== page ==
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6. Issues

Water Quality

  • Surface water quality along Black Creek is “Fair” over two reporting periods (2003-2008 and 2009-2014) as determined by surface water chemistry data. Frequent exceedances of nutrients and occasional exceedances of E.coli, aluminum, copper and iron contributed to the rating. E.coli counts have increased in the 2009-2014 reporting period
  • Instream biological water quality conditions at the Black Creek sample location range from “Poor” to “Fair” from 2003 to 2014 (using a grading scheme developed by Ontario Conservation Authorities in Ontario for benthic invertebrates) with an overall benthic invertebrate water quality rating of “Poor” determined for this period

Shorelines

  • The riparian buffer along Black Creek (30 m. wide strip along the shoreline of all lakes and streams) is comprised of wetland (55 percent), crop and pastureland (28 percent), woodland (12 percent), roads (three percent) and settlement areas (two percent) and (at 67 percent) is below the recommended target to maintain a minimum 30 metre wide, naturally vegetated buffer along at least 75 percent of the length of both sides of rivers, creeks and streams
  • Altered instream and riparian conditions exist along Black Creek and some tributaries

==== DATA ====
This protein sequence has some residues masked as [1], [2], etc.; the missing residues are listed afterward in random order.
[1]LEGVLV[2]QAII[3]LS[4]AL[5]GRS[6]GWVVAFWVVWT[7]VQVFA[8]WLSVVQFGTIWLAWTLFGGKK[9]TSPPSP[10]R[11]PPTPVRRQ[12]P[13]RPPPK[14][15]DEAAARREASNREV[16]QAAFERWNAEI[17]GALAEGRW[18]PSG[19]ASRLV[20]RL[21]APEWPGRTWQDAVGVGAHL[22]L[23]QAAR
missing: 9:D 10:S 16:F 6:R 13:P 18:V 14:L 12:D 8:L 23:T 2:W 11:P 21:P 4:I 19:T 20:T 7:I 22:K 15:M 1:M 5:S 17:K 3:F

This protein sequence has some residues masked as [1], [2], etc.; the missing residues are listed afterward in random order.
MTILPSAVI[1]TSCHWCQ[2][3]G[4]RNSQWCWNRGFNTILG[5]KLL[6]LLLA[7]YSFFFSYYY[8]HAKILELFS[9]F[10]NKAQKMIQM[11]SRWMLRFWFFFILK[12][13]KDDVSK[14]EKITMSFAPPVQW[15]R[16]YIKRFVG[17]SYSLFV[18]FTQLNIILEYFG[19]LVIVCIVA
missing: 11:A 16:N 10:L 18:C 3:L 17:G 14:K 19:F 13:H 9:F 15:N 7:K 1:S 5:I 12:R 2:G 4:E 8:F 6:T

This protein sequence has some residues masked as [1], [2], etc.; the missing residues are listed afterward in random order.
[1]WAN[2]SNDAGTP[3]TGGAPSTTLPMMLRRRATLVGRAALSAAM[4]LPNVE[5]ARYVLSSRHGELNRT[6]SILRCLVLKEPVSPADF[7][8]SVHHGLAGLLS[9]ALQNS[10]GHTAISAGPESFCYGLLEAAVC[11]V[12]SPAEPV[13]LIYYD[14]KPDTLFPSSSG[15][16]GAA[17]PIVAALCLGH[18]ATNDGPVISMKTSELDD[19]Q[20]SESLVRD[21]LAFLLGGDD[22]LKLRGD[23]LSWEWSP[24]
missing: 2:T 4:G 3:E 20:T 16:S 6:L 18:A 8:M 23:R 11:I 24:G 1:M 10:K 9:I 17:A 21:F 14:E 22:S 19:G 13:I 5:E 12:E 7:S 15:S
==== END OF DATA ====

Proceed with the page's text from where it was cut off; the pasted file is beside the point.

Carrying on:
• Emerald ash borer poses a significant threat to the ecology of the subwatershed, given the prominence of ash trees along shorelines and in riparian and wetland areas. Many tree stands are predominantly ash and with their anticipated loss, it is unclear what will replace them and the overall effect of their collective demise on the physical and natural functions/values they provide for erosion, water quality and fish and wildlife habitat

Land Cover

  • The catchment contains 2906 ha of unevaluated wetland (occupying 22 percent of its total area) that provides many important social, hydrological, biological and ecological functions/services. Although not under imminent threat from development activity, they do remain vulnerable to drainage and land clearing activities in the absence of any regulatory and planning controls that would otherwise protect them